For the past few years, HBO’s Westworld has held the title of most thought-provoking TV show. Through an expansive universe, it explored ideas of consciousness, good and evil, human violence, reality, and our own mortality. With a focus on big tech in a futuristic world, Westworld caused viewers to constantly be thinking about its product, debating its episodes, and staying up way too late thinking about the wildest theories. After Episode 6, Devs has snatched up that title.
After its best episode of the season last week, Alex Garland’s Devs returned with Episode 6, a dialogue-heavy, tense offering of dramatic storytelling. Dissimilar from the HBO offering, Garland’s big tech examination doesn’t feel nearly as far off into the future. The characters look like people in our current world, unnamed (but easily inferred) leaders in the Silicon Valley bubble. This episode and this show don’t feature the violence or scale of Westworld, but the ideas are just as grand. Exploring themes of determinism, cause and effect, and the unlikelihood of our own free will, Garland’s drama trades action sequences for long monologues, futuristic worlds for simple front porches.
Code 1: Lyndon’s Won’t Go Away
Earlier in the season, a young programmer in the Devs program named Lyndon (Cailee Spaeny) got fired for her breakthrough with the system, by using something called the “other worlds” theory. This theory allows for the possibility of infinite universes, and thus infinite timelines. Following a pre-title introduction with Forest (Nick Offerman) playing in the flowers with his now-dead daughter and wife, Lyndon enters back into the fray. Positioned as the most talented coder in Devs outside of Forest’s right-hand gal Katie (Alison Pill), Lyndon never felt like she was truly leaving the world Garland constructed.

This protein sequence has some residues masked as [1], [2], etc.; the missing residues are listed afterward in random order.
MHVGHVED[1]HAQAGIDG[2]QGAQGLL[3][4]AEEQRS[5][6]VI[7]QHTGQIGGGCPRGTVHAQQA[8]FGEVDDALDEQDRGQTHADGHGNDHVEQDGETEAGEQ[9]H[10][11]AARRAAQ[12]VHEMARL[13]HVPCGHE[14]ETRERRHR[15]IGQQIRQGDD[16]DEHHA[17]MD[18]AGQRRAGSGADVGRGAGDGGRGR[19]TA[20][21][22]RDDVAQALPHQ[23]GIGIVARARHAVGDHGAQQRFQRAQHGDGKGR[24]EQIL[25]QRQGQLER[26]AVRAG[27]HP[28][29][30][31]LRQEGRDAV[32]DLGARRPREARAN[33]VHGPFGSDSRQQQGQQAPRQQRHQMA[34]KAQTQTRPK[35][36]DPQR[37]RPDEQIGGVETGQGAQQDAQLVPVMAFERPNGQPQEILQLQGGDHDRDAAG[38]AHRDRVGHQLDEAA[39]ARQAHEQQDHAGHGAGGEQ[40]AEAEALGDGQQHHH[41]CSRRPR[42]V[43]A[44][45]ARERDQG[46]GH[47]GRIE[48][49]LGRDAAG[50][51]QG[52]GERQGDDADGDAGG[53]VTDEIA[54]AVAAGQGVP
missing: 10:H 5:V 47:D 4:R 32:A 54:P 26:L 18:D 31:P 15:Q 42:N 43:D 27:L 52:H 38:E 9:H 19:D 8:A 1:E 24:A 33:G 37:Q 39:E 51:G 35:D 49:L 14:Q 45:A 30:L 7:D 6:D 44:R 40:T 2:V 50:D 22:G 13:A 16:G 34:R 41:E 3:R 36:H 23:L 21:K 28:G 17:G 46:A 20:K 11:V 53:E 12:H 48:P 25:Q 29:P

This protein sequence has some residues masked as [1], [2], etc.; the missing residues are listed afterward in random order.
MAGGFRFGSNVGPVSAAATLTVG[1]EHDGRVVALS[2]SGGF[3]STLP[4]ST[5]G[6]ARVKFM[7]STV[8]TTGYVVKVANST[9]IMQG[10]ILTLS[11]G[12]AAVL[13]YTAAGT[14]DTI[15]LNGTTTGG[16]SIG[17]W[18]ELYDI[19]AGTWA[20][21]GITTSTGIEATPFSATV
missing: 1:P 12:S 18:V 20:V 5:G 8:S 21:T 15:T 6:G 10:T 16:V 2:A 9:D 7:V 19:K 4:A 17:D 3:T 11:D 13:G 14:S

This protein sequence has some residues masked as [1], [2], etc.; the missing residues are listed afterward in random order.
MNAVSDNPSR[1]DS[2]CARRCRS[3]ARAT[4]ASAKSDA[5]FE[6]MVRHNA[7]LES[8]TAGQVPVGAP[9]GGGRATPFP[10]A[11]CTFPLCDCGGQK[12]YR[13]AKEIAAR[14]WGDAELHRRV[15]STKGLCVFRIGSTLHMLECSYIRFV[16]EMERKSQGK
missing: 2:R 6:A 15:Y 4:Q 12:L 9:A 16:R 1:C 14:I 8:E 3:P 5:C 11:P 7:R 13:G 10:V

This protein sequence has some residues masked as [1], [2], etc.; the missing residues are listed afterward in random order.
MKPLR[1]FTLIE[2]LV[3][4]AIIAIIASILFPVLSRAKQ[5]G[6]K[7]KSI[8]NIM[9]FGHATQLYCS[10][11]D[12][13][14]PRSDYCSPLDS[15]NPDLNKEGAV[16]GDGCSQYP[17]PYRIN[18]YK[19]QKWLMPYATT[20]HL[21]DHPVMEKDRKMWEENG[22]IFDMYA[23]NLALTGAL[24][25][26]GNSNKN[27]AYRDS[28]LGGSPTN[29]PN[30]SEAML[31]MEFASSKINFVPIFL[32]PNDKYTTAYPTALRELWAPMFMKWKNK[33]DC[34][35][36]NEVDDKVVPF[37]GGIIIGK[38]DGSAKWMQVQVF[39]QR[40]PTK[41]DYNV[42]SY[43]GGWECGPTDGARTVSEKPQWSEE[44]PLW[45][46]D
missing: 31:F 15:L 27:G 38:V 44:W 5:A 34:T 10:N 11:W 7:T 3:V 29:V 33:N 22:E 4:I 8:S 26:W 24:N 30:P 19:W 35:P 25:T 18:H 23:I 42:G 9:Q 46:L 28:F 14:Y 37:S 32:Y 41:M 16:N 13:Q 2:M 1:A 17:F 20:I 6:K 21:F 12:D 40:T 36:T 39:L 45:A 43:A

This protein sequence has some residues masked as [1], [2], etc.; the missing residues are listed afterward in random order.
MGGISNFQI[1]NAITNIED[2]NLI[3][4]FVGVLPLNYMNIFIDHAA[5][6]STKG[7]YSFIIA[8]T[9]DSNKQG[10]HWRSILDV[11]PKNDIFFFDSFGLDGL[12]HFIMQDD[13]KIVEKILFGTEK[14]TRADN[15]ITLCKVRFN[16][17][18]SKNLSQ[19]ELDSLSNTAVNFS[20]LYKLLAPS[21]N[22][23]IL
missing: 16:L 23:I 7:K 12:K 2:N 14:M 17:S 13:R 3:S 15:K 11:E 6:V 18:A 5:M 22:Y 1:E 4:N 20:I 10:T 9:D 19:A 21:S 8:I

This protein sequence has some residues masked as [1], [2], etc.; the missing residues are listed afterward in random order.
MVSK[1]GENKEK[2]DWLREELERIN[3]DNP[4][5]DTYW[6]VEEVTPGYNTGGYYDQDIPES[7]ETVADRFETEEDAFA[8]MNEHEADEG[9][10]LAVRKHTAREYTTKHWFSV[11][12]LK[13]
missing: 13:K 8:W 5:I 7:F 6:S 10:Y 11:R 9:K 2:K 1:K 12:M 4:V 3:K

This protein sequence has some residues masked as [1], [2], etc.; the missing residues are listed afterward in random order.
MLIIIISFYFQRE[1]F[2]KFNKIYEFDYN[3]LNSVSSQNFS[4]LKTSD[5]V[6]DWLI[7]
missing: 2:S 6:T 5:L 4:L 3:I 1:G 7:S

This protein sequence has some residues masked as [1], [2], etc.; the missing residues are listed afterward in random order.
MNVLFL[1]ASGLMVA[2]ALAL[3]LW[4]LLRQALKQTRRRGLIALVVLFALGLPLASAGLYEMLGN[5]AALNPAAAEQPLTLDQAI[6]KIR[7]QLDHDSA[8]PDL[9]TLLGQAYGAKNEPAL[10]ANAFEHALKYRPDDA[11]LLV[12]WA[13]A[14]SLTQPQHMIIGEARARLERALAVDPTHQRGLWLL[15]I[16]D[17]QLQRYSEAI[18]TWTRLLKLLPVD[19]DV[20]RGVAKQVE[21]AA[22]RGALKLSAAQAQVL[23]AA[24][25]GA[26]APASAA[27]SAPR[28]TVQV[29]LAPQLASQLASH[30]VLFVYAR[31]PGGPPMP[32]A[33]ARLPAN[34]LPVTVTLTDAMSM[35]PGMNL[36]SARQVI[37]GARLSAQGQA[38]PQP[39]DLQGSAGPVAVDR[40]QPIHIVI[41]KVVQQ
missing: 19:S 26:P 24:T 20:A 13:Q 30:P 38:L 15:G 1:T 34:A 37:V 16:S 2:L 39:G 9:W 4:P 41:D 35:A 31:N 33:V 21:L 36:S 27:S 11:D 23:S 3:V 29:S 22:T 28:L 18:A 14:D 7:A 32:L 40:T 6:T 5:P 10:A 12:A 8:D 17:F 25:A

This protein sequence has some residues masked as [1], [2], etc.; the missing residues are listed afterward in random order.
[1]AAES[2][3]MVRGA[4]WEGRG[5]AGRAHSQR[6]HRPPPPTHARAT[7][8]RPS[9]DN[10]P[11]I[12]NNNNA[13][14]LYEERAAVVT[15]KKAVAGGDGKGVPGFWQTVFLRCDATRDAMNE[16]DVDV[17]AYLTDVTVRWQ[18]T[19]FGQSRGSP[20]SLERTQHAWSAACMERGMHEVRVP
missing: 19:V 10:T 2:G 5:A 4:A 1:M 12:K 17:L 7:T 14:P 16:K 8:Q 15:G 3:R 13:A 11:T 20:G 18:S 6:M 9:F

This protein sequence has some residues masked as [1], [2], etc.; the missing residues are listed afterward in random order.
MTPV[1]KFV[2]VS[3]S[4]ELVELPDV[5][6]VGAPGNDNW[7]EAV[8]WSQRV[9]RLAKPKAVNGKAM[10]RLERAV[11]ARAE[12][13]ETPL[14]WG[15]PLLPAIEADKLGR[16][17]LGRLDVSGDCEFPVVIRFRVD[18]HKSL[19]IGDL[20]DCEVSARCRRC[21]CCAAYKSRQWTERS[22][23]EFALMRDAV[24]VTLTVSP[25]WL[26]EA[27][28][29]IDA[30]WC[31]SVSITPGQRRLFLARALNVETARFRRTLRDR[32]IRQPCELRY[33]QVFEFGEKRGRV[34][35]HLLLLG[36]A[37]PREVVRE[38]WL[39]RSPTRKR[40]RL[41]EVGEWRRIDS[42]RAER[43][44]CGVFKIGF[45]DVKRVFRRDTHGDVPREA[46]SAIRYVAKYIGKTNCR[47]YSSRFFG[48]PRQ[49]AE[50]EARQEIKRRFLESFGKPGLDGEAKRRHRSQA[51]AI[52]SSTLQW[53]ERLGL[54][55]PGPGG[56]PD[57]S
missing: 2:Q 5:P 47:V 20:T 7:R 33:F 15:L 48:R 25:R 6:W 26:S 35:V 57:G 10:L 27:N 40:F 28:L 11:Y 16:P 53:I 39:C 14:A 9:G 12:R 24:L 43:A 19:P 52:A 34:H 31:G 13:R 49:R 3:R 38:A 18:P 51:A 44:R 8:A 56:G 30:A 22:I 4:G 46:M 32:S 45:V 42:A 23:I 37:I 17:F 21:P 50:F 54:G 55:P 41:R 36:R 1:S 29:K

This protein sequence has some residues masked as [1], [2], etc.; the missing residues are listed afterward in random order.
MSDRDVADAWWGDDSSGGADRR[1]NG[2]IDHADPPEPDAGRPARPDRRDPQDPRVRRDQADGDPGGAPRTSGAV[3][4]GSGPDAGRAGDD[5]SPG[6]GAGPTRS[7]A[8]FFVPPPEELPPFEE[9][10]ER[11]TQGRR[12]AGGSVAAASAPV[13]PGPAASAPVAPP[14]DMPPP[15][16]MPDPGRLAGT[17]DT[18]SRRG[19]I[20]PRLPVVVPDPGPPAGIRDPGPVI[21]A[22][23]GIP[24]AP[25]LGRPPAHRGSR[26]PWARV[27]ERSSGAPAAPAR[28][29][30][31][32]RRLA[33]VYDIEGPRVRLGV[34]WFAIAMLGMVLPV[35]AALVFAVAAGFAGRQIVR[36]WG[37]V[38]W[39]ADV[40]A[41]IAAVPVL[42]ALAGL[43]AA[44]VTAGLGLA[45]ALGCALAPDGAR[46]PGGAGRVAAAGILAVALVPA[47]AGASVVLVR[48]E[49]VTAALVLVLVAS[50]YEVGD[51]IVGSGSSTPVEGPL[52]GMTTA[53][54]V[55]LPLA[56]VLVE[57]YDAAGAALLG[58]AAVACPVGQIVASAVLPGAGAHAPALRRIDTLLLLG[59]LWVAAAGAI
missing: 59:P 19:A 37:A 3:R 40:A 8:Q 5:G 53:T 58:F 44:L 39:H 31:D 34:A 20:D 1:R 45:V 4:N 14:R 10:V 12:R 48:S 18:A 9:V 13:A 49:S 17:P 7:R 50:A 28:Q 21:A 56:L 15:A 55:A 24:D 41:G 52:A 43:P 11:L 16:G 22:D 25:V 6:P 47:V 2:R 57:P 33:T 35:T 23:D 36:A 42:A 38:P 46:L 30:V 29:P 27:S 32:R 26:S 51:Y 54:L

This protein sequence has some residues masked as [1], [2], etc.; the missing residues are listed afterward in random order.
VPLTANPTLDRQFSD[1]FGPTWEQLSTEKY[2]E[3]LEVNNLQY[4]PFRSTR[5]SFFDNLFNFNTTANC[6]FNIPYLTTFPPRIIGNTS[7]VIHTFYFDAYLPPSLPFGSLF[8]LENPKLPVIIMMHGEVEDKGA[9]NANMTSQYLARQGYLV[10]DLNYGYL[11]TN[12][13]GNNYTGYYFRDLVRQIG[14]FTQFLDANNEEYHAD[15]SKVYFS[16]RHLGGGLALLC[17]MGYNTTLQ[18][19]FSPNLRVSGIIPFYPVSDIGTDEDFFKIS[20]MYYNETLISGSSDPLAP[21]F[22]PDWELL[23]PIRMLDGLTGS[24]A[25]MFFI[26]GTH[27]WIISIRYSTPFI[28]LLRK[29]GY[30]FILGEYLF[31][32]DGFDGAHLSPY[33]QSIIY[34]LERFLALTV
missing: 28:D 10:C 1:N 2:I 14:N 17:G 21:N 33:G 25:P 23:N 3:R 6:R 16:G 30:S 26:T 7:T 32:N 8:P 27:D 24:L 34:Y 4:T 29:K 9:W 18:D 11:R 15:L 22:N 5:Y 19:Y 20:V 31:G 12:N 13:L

Lyndon visits her good friend and fellow Devs programmer, Stewart (Stephen McKinley Henderson) in his trailer, which is an odd choice to say the least for someone making the money of a Devs programmer. She expresses her interest in returning to Devs. She’s pissed at Forest, at Amaya, and about her termination. Lyndon thinks that Forest is (most likely) using the system to resurrect his daughter, or give himself some absolution in the process. Her anger remains, but her worry looks to be growing.
“Do you want something as powerful as Devs in the hands of someone crazy?”
Code 2: Jamie and Forest
The majority of this sixth installment takes place at Forest’s home, though. After waking up at a motel in Napa, a city I didn’t believe had motels, Lily (Sonoya Mizuno) and Jamie (Jin Ha) decide to head back into San Francisco. They drive straight to Forest’s home in the middle of the night. He’s expecting them, and he welcomes them in, even offering juice and chilled water. Katie is there with him, and the four people split up in conversation, with Jamie and Forest going outside to sit on the porch, while Katie and Lily hash out a much more serious talk at the dining room table.